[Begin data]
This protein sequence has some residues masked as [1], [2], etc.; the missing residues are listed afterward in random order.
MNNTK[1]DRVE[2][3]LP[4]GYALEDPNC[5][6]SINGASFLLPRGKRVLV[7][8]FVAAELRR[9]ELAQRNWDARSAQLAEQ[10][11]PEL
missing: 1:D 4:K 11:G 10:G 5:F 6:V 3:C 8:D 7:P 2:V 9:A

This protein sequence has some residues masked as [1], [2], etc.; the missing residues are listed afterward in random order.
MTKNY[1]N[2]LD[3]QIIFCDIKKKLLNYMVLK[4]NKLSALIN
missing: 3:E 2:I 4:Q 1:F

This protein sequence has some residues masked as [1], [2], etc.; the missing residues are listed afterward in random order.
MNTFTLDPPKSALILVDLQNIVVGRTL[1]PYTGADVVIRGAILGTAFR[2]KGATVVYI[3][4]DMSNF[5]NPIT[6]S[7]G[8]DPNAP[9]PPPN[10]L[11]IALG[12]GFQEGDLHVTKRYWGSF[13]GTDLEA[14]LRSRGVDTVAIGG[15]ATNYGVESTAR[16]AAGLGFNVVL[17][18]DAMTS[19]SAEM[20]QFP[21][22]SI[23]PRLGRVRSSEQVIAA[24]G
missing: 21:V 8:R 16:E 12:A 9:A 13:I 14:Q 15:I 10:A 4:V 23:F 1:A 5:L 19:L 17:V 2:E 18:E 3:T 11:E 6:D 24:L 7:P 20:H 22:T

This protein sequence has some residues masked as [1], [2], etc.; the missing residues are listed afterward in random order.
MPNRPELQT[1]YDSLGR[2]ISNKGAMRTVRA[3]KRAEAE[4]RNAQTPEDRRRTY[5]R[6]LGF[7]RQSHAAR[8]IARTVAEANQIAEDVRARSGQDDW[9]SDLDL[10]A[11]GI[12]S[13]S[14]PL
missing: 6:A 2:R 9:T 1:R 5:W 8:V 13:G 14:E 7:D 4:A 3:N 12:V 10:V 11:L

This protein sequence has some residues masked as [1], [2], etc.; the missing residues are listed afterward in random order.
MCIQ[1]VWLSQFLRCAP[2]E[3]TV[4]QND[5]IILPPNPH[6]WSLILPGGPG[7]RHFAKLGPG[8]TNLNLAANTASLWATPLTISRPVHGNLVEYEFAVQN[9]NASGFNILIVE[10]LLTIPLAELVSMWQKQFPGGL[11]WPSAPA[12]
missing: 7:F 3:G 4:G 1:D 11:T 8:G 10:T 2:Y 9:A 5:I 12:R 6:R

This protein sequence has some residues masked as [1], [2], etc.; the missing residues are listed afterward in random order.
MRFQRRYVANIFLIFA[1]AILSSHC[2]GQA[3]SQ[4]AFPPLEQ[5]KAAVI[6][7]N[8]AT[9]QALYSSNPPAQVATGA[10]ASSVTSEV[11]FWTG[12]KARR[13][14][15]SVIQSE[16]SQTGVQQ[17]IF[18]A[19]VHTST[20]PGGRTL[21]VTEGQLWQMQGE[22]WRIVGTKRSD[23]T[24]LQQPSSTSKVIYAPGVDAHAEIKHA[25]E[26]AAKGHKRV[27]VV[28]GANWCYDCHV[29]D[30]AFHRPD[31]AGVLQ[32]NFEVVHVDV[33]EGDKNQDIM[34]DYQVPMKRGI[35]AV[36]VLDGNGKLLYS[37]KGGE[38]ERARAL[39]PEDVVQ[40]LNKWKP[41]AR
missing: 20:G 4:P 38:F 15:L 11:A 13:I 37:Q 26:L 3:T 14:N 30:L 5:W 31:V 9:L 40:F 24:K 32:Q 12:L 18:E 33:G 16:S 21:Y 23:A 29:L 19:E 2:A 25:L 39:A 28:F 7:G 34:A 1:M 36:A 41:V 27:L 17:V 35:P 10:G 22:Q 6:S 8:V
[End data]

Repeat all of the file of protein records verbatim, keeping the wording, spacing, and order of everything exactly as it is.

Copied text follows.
This protein sequence has some residues masked as [1], [2], etc.; the missing residues are listed afterward in random order.
MNNTK[1]DRVE[2][3]LP[4]GYALEDPNC[5][6]SINGASFLLPRGKRVLV[7][8]FVAAELRR[9]ELAQRNWDARSAQLAEQ[10][11]PEL
missing: 1:D 4:K 11:G 10:G 5:F 6:V 3:C 8:D 7:P 2:V 9:A

This protein sequence has some residues masked as [1], [2], etc.; the missing residues are listed afterward in random order.
MTKNY[1]N[2]LD[3]QIIFCDIKKKLLNYMVLK[4]NKLSALIN
missing: 3:E 2:I 4:Q 1:F

This protein sequence has some residues masked as [1], [2], etc.; the missing residues are listed afterward in random order.
MNTFTLDPPKSALILVDLQNIVVGRTL[1]PYTGADVVIRGAILGTAFR[2]KGATVVYI[3][4]DMSNF[5]NPIT[6]S[7]G[8]DPNAP[9]PPPN[10]L[11]IALG[12]GFQEGDLHVTKRYWGSF[13]GTDLEA[14]LRSRGVDTVAIGG[15]ATNYGVESTAR[16]AAGLGFNVVL[17][18]DAMTS[19]SAEM[20]QFP[21][22]SI[23]PRLGRVRSSEQVIAA[24]G
missing: 21:V 8:R 16:E 12:A 9:A 13:I 14:Q 15:I 10:A 4:V 23:F 1:A 5:L 19:L 17:V 2:E 18:E 3:T 11:E 6:D 24:L 7:P 20:H 22:T

This protein sequence has some residues masked as [1], [2], etc.; the missing residues are listed afterward in random order.
MPNRPELQT[1]YDSLGR[2]ISNKGAMRTVRA[3]KRAEAE[4]RNAQTPEDRRRTY[5]R[6]LGF[7]RQSHAAR[8]IARTVAEANQIAEDVRARSGQDDW[9]SDLDL[10]A[11]GI[12]S[13]S[14]PL
missing: 6:A 2:R 9:T 1:R 5:W 8:V 13:G 14:E 7:D 4:A 3:N 12:V 10:V 11:L

This protein sequence has some residues masked as [1], [2], etc.; the missing residues are listed afterward in random order.
MCIQ[1]VWLSQFLRCAP[2]E[3]TV[4]QND[5]IILPPNPH[6]WSLILPGGPG[7]RHFAKLGPG[8]TNLNLAANTASLWATPLTISRPVHGNLVEYEFAVQN[9]NASGFNILIVE[10]LLTIPLAELVSMWQKQFPGGL[11]WPSAPA[12]
missing: 7:F 3:G 4:G 1:D 11:T 8:G 10:T 2:Y 9:A 5:I 12:R 6:R

This protein sequence has some residues masked as [1], [2], etc.; the missing residues are listed afterward in random order.
MRFQRRYVANIFLIFA[1]AILSSHC[2]GQA[3]SQ[4]AFPPLEQ[5]KAAVI[6][7]N[8]AT[9]QALYSSNPPAQVATGA[10]ASSVTSEV[11]FWTG[12]KARR[13][14][15]SVIQSE[16]SQTGVQQ[17]IF[18]A[19]VHTST[20]PGGRTL[21]VTEGQLWQMQGE[22]WRIVGTKRSD[23]T[24]LQQPSSTSKVIYAPGVDAHAEIKHA[25]E[26]AAKGHKRV[27]VV[28]GANWCYDCHV[29]D[30]AFHRPD[31]AGVLQ[32]NFEVVHVDV[33]EGDKNQDIM[34]DYQVPMKRGI[35]AV[36]VLDGNGKLLYS[37]KGGE[38]ERARAL[39]PEDVVQ[40]LNKWKP[41]AR
missing: 20:G 4:P 38:F 15:L 11:A 13:I 37:Q 26:L 3:T 14:N 30:L 5:W 31:V 9:L 40:F 24:K 32:Q 12:L 18:E 33:G 16:S 21:Y 23:A 29:L 19:E 2:A 25:L 39:A 28:F 7:G 34:A 1:M 36:A 41:V 27:L 17:V 35:P 10:G 22:Q 6:S 8:V